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The real cost of drugs

December 26, 2011 - Blaine Hyska
You have to be amazed at the ingenuity of the criminal mind. Who would ever think of smoking potpourri, or snorting bath salts?

Yet, someone somewhere contrived the idea.

Now, kids (and probably some adults) are using these products to alter their state of consciousness. Never mind that they’re likely destroying massive amounts of brain cells in the process. They’re doing it regardless of the consequences.

The problem is not unique to this area, to this country or even to this point in time. There has been and is an element of society in every corner of the world trying to dull their mental awareness.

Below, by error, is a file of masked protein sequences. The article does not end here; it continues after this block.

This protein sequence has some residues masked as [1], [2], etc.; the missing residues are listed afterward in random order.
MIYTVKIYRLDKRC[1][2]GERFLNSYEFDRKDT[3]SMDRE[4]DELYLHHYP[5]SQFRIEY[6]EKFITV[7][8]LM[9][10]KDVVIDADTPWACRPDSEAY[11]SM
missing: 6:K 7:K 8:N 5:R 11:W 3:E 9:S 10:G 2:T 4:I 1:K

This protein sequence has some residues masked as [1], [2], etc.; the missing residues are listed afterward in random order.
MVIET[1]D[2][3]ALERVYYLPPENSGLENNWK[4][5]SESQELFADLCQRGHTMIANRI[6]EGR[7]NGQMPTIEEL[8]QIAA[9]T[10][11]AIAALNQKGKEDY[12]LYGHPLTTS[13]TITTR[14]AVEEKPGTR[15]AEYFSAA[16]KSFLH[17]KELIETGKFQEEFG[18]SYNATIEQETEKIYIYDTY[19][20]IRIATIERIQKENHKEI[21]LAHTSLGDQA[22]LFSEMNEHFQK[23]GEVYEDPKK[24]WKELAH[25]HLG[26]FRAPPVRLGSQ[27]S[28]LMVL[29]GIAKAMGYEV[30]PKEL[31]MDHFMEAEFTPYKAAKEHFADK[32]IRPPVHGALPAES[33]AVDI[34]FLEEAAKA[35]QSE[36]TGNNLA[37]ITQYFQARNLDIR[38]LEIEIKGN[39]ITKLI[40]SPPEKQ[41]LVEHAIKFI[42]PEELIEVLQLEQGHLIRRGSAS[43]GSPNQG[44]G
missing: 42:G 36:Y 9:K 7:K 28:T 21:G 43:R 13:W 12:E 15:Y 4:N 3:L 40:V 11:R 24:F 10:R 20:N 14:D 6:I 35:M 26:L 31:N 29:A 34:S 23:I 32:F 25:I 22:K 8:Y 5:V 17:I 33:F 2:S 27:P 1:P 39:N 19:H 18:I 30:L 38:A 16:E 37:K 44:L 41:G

Think about it.

You have poppies in India, Turkey, Afghanistan and Greece and other countries; marijuana fields in Mexico and Columbia; the grapes in France and Italy; and hops and barley of ancient Egypt and Mesopotamia.

Humans have been doing it for years. And they’ve been widely successful. You read about it every day that someone who is under the influence of drugs or alcohol does something stupid. They end up hurting or destroying themselves and those around them.

The collective brain power used to alter the human mind is staggering.

Imagine how much time and effort has been spent — and is still being spent — on drugs.

What would happen if this ingenuity and resourcefulness were used for something good?

Could we have colonized Mars? Ended poverty? Cured cancer? Halted aging? Solved the energy crisis? Attained word peace? We’ll never know. These goals are the real cost of drugs.

They will likely be achieved by future generations.

But first, we’ve got to stop inhaling the poisoned potpourri.



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